There is an illusion, if you watch the news, that the entirety of the UK is made up of London or other major British cities. It is as if no news exists in small communities or even urban town communities. There is a sense that all people want to do there is leave for the cities. That is sometimes the case, Andrew left his hometown in his teens, returned in his twenties and left again shortly afterwards but what shocked him the most was how much it had changed in a few years. A whole biodiverse moss land had been built on for the sake of out of town shopping and a football team. The whole town has now been swallowed by a larger town and re-branded as a suburb, no matter how much the locals fight back or even bite back about the heritage and community they have. The heart of the town was slowly ripped out, not in the name of progress, but in the name of greed. We both come from what is effectively ex-industrial towns, one built on railways and the other on cotton. Even as children there were produce shows, craft shows, jumbles and local events but slowly over time they vanished as a town became a suburb; roads choked and people moved away. It's heartbreaking to see housing built over green belt land in the name of progress, it is a perversion of the term and wherever they are built a slum naturally springs up in the same town as people move to flee some problem or other. We have met couples who moved because the bins were emptied on the wrong day. Others that moved because they didn't like their neighbours but when pressed admitted they'd never really talked to them. And many, many more who move because they like the feel of a new house with new things. So, how can growing and even a village show save these people?
Maybe it can't, maybe a table of tomatoes doesn't do it for them, maybe they want to be left alone but often being left alone means the television or the pursuit of the cult of 'I'. I don't want to do that. I can't do that. It's like having a nation of surly teenagers who haven't even discovered masturbation. The word 'community' to them often means effort. We sympathise, we do, there are days we feel like that. There are days we discuss silly things like where to put the gun nests when the apocalypse comes and where we can build the walls to keep people out. You know, we thought we were the only ones to do that, until we met other small holders and micro holders who in their wishful day dreaming considered the power of a wall of nettles on marauding zombies - they're not that effective - it's just another way of getting out of being part of a wider community.
We become cabbages. We rot in the ground unless someone comes along and likes us, and that isn't going to happen if we stay in doors or bemoan the fact that we can't find love, then admit we spent the weekend watching Take Me Out and X Factor. We do this on social media in zany ways but it still says one thing, we are scared, we are a nation of frightened old people. It's as if we skip from our surly teenager self to the end of our lives but have none of the fun in between. You become like your Grandmother telling anyone who will listen that people in the next village or who are on twitter are strange because they live on a hill. Sometimes even in social media, you can live on a hill. Back in the real world we heard a Dad in a queue tell his son not to play football with the lad from across the way because he didn't speak English:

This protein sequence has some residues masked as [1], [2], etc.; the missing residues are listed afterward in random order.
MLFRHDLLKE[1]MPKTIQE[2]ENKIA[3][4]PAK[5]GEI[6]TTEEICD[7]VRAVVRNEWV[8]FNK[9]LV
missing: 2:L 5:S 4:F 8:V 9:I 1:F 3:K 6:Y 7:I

He's different, he said. Isn't that a good thing? asked his son. Once it was but not now, replied his Dad.That's how easy it is to slip from zombie fantasies at the end of the world to racism. They're all born out of ignorance, they fear of invasion, the fear of being overwhelmed. It is a primeval fear, up there with the dark and Morris Dancers - just kidding, you need a Morris Dancer in the apocalypse.
So, how can some leeks and onions save us? They don't. You save yourself and you do it by saving others, that can be as simple as taking in someone else's post or offering to help with a village show or weeding your front garden, then offering to help the person next door when they are doing there's. It can be about joining together as a community to make your community a better place. It's the realisation that we are all different and that makes us better when we come together as a community, we put aside our selfish 'I' fears and loneliness, we build bridges and sheds and flowerbeds and pick up litter and cook for each other and, and, and.....the list is endless because of our differences.
Making your community a better place to live doesn't always involve sleeping policemen in the street or high wattage street lights or even a neighbourhood watch. The fact that we have the latter speaks volumes about our society, that we have to form a 'club' to watch out for our neighbours. We do it under the illusion that our house insurance goes down but surely as this is the community you live in, you'd watch out for your neighbours without any financial remuneration? No? Yes? Communities that come together can change the country. A good idea about greening a community to produce food and to bring people together started in the North and has now spread across the world. There are always cynics, people who say that we don't live in that type of world anymore where you can leave your door open and no one would rob you. Time for a wake up call, that world never existed, the only reason no one ever came in to your Grandparents house when the door was left open was because their neighbours would see who went in. There is fear from the outsider for a strong, thriving community. We know, we have been there, the feeling you couldn't possibly fit in. Try it. See what happens. Join in. Just don't break into someone's house.